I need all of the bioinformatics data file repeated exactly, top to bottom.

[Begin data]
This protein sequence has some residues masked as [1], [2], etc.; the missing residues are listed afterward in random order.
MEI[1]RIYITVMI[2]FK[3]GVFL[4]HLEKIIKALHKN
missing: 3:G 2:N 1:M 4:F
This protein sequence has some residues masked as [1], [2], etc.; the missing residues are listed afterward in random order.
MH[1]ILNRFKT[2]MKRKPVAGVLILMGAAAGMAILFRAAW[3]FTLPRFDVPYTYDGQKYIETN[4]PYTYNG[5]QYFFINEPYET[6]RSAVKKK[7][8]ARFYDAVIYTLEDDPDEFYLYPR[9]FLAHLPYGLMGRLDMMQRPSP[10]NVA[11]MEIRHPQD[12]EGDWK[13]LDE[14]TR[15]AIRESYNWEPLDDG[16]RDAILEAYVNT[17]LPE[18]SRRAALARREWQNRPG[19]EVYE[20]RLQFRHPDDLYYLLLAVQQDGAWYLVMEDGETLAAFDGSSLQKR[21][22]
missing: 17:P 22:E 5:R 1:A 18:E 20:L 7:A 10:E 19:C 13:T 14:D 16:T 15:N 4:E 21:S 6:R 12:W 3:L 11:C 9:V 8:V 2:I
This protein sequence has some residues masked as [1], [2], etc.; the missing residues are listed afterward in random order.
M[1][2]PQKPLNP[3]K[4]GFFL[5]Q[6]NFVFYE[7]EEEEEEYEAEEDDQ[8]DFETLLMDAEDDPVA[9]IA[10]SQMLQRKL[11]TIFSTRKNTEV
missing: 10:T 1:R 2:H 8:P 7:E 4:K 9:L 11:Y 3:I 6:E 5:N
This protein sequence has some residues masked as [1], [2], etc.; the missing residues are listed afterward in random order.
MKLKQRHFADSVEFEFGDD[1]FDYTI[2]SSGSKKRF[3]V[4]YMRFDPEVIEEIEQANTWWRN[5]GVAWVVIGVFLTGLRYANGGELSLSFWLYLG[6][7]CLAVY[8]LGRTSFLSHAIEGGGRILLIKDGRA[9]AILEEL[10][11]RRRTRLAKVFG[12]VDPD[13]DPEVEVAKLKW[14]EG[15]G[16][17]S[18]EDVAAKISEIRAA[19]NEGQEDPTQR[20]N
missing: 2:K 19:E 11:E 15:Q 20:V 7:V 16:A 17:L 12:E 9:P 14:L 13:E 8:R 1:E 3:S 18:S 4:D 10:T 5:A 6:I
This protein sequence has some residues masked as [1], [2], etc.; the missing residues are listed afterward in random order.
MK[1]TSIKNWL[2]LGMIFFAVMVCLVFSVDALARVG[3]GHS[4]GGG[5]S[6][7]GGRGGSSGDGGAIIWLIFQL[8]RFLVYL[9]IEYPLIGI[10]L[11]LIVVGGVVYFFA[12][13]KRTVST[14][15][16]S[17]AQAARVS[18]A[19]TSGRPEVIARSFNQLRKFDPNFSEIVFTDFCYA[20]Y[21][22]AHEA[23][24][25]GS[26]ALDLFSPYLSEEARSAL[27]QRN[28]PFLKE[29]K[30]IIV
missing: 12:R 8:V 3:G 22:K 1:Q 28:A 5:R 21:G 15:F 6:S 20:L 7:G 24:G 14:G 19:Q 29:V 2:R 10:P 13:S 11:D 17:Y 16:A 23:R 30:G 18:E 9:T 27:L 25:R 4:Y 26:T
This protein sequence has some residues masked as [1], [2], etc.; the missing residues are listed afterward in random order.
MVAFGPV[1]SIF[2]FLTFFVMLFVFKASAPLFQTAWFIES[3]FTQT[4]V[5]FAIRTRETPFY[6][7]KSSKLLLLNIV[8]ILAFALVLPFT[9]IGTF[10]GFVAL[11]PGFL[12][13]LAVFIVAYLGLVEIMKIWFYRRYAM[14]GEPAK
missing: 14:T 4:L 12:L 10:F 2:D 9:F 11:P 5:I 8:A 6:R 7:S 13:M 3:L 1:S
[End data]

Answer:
This protein sequence has some residues masked as [1], [2], etc.; the missing residues are listed afterward in random order.
MEI[1]RIYITVMI[2]FK[3]GVFL[4]HLEKIIKALHKN
missing: 3:G 2:N 1:M 4:F
This protein sequence has some residues masked as [1], [2], etc.; the missing residues are listed afterward in random order.
MH[1]ILNRFKT[2]MKRKPVAGVLILMGAAAGMAILFRAAW[3]FTLPRFDVPYTYDGQKYIETN[4]PYTYNG[5]QYFFINEPYET[6]RSAVKKK[7][8]ARFYDAVIYTLEDDPDEFYLYPR[9]FLAHLPYGLMGRLDMMQRPSP[10]NVA[11]MEIRHPQD[12]EGDWK[13]LDE[14]TR[15]AIRESYNWEPLDDG[16]RDAILEAYVNT[17]LPE[18]SRRAALARREWQNRPG[19]EVYE[20]RLQFRHPDDLYYLLLAVQQDGAWYLVMEDGETLAAFDGSSLQKR[21][22]
missing: 17:P 22:E 5:R 1:A 18:E 20:L 7:A 10:E 19:C 13:T 14:D 16:T 15:N 4:E 21:S 6:R 12:W 3:L 11:C 9:V 8:V 2:I
This protein sequence has some residues masked as [1], [2], etc.; the missing residues are listed afterward in random order.
M[1][2]PQKPLNP[3]K[4]GFFL[5]Q[6]NFVFYE[7]EEEEEEYEAEEDDQ[8]DFETLLMDAEDDPVA[9]IA[10]SQMLQRKL[11]TIFSTRKNTEV
missing: 10:T 1:R 2:H 8:P 7:E 4:K 9:L 11:Y 3:I 6:E 5:N
This protein sequence has some residues masked as [1], [2], etc.; the missing residues are listed afterward in random order.
MKLKQRHFADSVEFEFGDD[1]FDYTI[2]SSGSKKRF[3]V[4]YMRFDPEVIEEIEQANTWWRN[5]GVAWVVIGVFLTGLRYANGGELSLSFWLYLG[6][7]CLAVY[8]LGRTSFLSHAIEGGGRILLIKDGRA[9]AILEEL[10][11]RRRTRLAKVFG[12]VDPD[13]DPEVEVAKLKW[14]EG[15]G[16][17]S[18]EDVAAKISEIRAA[19]NEGQEDPTQR[20]N
missing: 2:K 19:E 11:E 15:Q 20:V 7:V 16:A 17:L 12:E 9:P 14:L 13:E 8:R 1:E 3:S 18:S 4:D 10:T 5:A 6:I
This protein sequence has some residues masked as [1], [2], etc.; the missing residues are listed afterward in random order.
MK[1]TSIKNWL[2]LGMIFFAVMVCLVFSVDALARVG[3]GHS[4]GGG[5]S[6][7]GGRGGSSGDGGAIIWLIFQL[8]RFLVYL[9]IEYPLIGI[10]L[11]LIVVGGVVYFFA[12][13]KRTVST[14][15][16]S[17]AQAARVS[18]A[19]TSGRPEVIARSFNQLRKFDPNFSEIVFTDFCYA[20]Y[21][22]AHEA[23][24][25]GS[26]ALDLFSPYLSEEARSAL[27]QRN[28]PFLKE[29]K[30]IIV
missing: 12:R 8:V 3:G 22:K 1:Q 28:A 5:R 21:G 15:F 6:S 20:L 7:G 24:G 14:G 19:Q 29:V 2:R 10:P 13:S 11:D 17:Y 16:A 23:R 30:G 18:E 9:T 27:L 25:R 4:Y 26:T
This protein sequence has some residues masked as [1], [2], etc.; the missing residues are listed afterward in random order.
MVAFGPV[1]SIF[2]FLTFFVMLFVFKASAPLFQTAWFIES[3]FTQT[4]V[5]FAIRTRETPFY[6][7]KSSKLLLLNIV[8]ILAFALVLPFT[9]IGTF[10]GFVAL[11]PGFL[12][13]LAVFIVAYLGLVEIMKIWFYRRYAM[14]GEPAK
missing: 14:T 4:L 12:L 10:F 2:D 9:F 11:P 5:I 8:A 6:R 7:S 13:M 3:L 1:S